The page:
Monday, July 6th 2020, 4:48 pm - Edouard became the earliest fifth-named storm on record to develop in the Atlantic, but its designation and strength isn't expected to last long as it churns towards the North Atlantic.
There has been a bit of a lull in the tropics lately, but that all changed on the weekend with the formation of Edouard.
The system, which became a post-tropical cyclone on Monday afternoon, is now the earliest fifth-named storm on record to develop in the Atlantic. The previous record for quickest fifth storm of the season belonged to Emily, which became official on July 12, 2005.
The latest National Hurricane Center (NHC) update has Edouard moving toward the northeast near 61 km/h, which is expected to continue for the next couple of days. Maximum sustained winds are near 75 km/h with higher gusts.
Tropical-storm-force winds extend outward up to 205 km, mainly to the southeast of the centre. There are no coastal warnings or watches in effect.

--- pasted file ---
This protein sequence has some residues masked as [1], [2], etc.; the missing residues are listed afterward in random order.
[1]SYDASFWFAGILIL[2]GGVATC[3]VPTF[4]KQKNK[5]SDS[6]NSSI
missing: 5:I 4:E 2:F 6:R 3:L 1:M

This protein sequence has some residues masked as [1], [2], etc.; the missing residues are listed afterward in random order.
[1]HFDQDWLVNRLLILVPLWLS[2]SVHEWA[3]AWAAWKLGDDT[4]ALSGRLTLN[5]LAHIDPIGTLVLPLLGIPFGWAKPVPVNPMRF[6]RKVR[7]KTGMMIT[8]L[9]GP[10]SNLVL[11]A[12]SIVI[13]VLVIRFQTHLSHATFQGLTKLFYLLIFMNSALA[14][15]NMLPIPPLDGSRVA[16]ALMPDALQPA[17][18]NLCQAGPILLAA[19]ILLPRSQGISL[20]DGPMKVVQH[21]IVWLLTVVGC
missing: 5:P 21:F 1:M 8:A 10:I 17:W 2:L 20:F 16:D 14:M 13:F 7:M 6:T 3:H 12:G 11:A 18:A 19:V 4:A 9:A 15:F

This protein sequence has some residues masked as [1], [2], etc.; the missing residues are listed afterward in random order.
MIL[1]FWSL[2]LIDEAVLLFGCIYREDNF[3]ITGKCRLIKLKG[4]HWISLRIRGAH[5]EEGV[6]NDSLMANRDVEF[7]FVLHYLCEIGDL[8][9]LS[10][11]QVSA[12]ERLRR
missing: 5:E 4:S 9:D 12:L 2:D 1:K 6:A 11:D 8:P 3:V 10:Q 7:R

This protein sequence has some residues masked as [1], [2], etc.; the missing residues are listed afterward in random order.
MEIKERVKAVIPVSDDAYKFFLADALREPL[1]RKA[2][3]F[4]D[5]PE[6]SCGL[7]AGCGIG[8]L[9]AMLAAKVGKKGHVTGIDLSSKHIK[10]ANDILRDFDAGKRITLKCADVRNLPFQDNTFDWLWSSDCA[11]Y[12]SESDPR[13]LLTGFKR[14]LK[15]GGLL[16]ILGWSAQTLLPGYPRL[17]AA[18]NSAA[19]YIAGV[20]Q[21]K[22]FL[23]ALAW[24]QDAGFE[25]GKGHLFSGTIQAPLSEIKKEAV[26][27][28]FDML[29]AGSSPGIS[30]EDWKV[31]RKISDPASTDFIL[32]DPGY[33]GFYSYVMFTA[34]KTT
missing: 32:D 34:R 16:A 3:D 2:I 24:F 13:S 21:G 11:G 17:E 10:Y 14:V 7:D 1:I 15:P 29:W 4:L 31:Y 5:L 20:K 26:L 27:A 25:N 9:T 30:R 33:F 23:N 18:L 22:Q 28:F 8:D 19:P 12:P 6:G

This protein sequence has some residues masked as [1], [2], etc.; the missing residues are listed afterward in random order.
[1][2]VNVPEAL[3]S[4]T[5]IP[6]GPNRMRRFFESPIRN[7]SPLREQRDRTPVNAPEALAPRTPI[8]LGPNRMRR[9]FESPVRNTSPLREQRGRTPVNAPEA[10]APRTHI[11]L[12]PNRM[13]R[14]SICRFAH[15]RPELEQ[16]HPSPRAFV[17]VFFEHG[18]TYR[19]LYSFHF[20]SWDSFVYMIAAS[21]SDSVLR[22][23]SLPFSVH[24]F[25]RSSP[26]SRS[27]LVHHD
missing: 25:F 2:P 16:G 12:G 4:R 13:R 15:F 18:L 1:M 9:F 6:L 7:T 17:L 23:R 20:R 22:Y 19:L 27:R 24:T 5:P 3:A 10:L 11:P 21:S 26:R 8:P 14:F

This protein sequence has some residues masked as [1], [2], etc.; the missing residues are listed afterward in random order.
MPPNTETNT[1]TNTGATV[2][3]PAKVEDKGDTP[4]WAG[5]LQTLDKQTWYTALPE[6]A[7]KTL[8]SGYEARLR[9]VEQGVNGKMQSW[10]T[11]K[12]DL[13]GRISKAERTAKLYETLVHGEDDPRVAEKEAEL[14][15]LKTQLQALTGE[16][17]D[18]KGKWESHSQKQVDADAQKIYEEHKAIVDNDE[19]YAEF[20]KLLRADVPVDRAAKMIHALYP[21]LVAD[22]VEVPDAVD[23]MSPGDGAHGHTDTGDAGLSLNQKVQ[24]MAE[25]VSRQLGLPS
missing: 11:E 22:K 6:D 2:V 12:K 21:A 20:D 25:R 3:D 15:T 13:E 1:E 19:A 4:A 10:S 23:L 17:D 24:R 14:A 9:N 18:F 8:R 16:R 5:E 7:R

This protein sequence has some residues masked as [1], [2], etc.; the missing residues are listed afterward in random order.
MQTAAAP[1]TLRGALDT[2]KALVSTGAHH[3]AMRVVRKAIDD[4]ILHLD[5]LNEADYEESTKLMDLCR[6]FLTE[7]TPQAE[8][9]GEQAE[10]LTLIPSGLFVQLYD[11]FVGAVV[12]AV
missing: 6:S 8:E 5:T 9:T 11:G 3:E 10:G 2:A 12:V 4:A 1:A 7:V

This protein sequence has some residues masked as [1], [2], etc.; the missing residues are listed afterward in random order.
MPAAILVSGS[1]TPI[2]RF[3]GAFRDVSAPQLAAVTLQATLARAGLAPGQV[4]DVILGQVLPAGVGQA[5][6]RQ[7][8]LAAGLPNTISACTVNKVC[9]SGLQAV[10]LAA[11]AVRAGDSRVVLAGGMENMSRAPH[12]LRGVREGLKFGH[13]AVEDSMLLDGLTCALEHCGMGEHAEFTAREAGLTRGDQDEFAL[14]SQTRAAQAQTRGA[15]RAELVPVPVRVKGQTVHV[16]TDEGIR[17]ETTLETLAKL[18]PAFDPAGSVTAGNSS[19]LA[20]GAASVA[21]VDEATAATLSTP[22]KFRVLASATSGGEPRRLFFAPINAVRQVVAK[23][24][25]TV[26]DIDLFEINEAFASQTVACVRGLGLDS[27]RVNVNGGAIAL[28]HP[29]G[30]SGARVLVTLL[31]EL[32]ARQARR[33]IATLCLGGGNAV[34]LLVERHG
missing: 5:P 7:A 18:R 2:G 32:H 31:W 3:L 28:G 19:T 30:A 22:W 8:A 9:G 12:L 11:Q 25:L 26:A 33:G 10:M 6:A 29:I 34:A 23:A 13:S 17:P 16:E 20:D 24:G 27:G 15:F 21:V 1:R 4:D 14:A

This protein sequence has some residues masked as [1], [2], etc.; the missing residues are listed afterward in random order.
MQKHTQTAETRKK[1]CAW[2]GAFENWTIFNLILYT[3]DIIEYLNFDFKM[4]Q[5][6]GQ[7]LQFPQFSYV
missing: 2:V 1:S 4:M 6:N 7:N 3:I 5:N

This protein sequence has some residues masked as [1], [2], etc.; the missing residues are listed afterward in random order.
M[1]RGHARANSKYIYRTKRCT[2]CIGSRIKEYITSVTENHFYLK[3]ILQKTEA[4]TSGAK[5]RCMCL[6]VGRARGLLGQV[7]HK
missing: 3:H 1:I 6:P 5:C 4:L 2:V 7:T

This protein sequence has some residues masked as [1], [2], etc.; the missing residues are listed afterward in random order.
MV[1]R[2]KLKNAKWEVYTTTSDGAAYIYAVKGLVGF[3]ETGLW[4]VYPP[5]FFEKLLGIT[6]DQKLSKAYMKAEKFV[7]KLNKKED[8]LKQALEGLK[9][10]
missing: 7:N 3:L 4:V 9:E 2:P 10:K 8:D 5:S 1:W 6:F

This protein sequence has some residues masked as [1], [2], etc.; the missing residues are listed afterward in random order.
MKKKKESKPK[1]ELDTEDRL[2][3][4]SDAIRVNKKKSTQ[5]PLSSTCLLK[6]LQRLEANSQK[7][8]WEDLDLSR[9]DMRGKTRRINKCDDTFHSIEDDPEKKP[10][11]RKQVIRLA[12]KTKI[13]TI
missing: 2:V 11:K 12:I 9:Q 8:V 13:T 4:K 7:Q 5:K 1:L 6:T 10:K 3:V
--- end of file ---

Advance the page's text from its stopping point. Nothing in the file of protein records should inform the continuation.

Forecasters predict an above-average 2020 hurricane season, with some 13-19 named storms, including 6-10 hurricanes.
The season certainly got off to an early start, with three tropical storms forming even before the official June 1 starting date. The last named storm, Dolly, looked initially like it would have some limited Canadian impact, but ultimately did not.
IMPACTS FROM SAHARAN AIR LAYER
While the tropics will remain somewhat quiet as we head through the remainder of July and into August, thanks to the impacts from the Saharan Air Layer (SAL), activity will pick up once again by the late summer.